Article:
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Related to Blackfoot Confederacy: Piegan, Blackfoot Indians


Native North Americans of the Algonquian branch of the Algonquian-Wakashan linguistic stock (see Native American languagesNative American languages,
languages of the native peoples of the Western Hemisphere and their descendants. A number of the Native American languages that were spoken at the time of the European arrival in the New World in the late 15th cent.
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). They occupied in the early 19th cent. a large range of territory around the Upper Missouri (above the Yellowstone) and North Saskatchewan rivers W to the Rockies. Their name derives from the fact that they dyed their moccasins black. There were three main tribes—the Siksika, or Blackfoot proper; the Piegan; and the Kainah, or Blood. Although they did not form a unified political entity, they were united in defending their lands and in warfare. The Atsina (related to the Arapaho) and the Athapascan-speaking Sarsi were allied with the Blackfoot group. The Blackfoot were unremittingly hostile toward neighboring tribes and usually toward white men; intrusions upon Blackfoot lands were efficiently repelled. Prior to the mid-18th cent. they had moved into the N Great Plains area, acquired horses from southern tribes, and developed a nomadic Plains culture, largely dependent on the buffalo. Their only cultivated crop was tobacco, grown for ceremonial purposes. With the early coming of the white man, the Blackfoot gained wealth from the sale of beaver pelts, but the killing off of the buffalo and the near exhaustion of fur stocks brought them to near starvation. Presently the Blackfoot are mainly ranchers and farmers living on reservations in Montana and Alberta. They continue to a small degree the rich ceremonialism that earlier marked their religion; important rituals include the sun dance and the vision quest. In 1990 there were 38,000 Blackfoot in the United States and over 11,000 in Canada.


See J. C. Ewers, The Blackfeet: Raiders on the Northwestern Plains (1958, repr. 1967); H. A. Dempsey, Crowfoot, Chief of the Blackfeet (1972); M. McFee, Modern Blackfeet (1972); B. Nettl, Blackfoot Musical Thought (1989).

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References in periodicals archive ?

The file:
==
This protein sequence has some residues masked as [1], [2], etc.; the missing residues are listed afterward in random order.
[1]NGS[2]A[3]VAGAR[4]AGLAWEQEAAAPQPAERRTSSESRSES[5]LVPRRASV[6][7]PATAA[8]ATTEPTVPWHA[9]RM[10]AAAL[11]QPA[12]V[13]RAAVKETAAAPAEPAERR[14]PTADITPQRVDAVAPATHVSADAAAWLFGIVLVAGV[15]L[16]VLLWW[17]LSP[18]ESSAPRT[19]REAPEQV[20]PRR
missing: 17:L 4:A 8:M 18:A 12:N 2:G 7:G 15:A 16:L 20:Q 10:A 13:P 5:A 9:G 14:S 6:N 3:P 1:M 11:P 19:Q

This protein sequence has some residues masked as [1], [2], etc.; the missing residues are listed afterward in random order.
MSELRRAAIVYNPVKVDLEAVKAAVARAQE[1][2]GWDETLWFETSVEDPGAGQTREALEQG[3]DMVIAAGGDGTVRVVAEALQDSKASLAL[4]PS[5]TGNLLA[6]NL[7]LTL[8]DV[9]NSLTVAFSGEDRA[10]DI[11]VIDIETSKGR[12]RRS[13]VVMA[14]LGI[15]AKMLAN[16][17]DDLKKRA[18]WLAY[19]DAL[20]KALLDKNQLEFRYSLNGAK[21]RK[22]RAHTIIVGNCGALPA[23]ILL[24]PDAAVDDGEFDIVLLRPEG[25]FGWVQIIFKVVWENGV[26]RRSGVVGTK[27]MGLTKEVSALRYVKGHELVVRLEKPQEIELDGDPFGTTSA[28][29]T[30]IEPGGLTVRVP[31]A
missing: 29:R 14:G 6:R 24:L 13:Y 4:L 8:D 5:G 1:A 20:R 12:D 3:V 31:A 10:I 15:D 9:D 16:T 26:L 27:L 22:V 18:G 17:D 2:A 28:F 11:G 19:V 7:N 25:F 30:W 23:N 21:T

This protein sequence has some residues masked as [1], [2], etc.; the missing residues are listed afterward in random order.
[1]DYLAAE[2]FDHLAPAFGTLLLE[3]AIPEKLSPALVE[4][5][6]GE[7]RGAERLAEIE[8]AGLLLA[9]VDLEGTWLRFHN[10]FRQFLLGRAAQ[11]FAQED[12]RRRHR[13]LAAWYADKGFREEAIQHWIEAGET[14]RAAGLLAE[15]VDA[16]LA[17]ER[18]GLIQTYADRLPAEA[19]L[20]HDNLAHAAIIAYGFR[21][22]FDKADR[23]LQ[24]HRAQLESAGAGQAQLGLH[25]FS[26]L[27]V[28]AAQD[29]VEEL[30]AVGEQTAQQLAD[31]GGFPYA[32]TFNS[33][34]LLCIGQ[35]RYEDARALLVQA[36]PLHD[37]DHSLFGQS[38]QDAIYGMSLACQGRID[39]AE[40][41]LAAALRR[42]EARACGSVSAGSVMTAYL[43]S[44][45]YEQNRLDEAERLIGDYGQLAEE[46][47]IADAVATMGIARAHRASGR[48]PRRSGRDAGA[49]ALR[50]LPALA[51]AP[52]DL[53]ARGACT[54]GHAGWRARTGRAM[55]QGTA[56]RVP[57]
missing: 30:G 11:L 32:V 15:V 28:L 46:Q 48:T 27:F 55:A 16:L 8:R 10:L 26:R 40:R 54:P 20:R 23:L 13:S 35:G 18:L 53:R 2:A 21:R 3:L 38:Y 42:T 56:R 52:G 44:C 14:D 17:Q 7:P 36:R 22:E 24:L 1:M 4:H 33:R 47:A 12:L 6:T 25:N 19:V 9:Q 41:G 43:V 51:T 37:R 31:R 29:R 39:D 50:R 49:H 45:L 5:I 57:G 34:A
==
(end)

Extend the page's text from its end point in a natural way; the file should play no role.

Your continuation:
The Wildlife Conservation Society is working with the Blackfeet Nation and the Blackfoot Confederacy through the Iinnii initiative "gradually implementing a strategy to get bison home to these lands," said Keith Aune, director of bison program for North America.
The three tribes of the Blackfoot confederacy -- the Piegan, the Blood and the Blackfoot -- do not eat the prairie turnip today, but Peacock says the plant's extensive roots in Blackfoot legend and language strongly suggest that it once ranked along with buffalo meat as a vital element in their diet.
Paul des Cris in 1865 (undoubtedly as a direct response to the Victoria mission), by the late 1860s, Lacombe and other Oblates increasingly turned their attention to a strategy of mission ambulant in which they travelled across the plains, following the buffalo hunting camps of the Plains Cree and Plains Metis, and increasingly pursuing connections with the bands of the Blackfoot Confederacy. (18)
In March, the First Nation in the Blackfoot Confederacy in southern Alberta declared a local state of emergency in response to 13 deaths over four months due to drug overdoses.
Toward this end, says Weasel Head, and in response to failed federal education legislation, the Blackfoot Nations of Piikani, Siksika, and Kainai have established the Blackfoot Confederacy Education Authority, drawn together through location, economics, similar culture and language.
Evidently it was a part of the navigational system of the people of the Blackfoot Confederacy.
Maybe not to make the ultimate decision, but still there is the Blackfoot Confederacy and the ceremonialists of the Blackfoot Confederacy are the people empowered to speak about these things.
Those Treaties (which opposed the Dakota to the south) and later developments such as the opposition of the Metis in Manitoba and the Blackfoot Confederacy in Saskatchewan and Alberta to the Sioux over buffalo hunting territory were a principle reason for the creation of a northern plains culture and a Canada-U.S.
Read together, the chapters by Allan Pard, Jerry Potts, Frank Weasel Head, Herman Yellow Old Woman and Chris McHugh provide insight into how decisions and consensus are built (or at least managed) within each Blackfoot community and, more broadly, within the Blackfoot Confederacy. Contemporary Blackfoot Christian attitudes toward ceremonies as well as contemporary ceremonialist attitudes toward Christianity are raised by multiple contributors and illuminate the kinds of discussions that happen internally within communities as part of repatriation processes.
Watts is suggesting that the newly reopened Federal Building in Edmonton be named after Crowfoot, who was Grand Chief of the Blackfoot Confederacy. "Thanks to Crowfoot," writes Watts in an opinion piece that recently appeared in The Edmonton Journal, "Canada did not face an interracial war of the type that culminated in the Battle of the Little Bighorn in the U.S.
The Blackfoot Confederacy is experiencing a rebirth in their culture.
Elder's Vision: Blackfoot Confederacy. Canyon Records, C6505, 21 tracks, 70:47 min.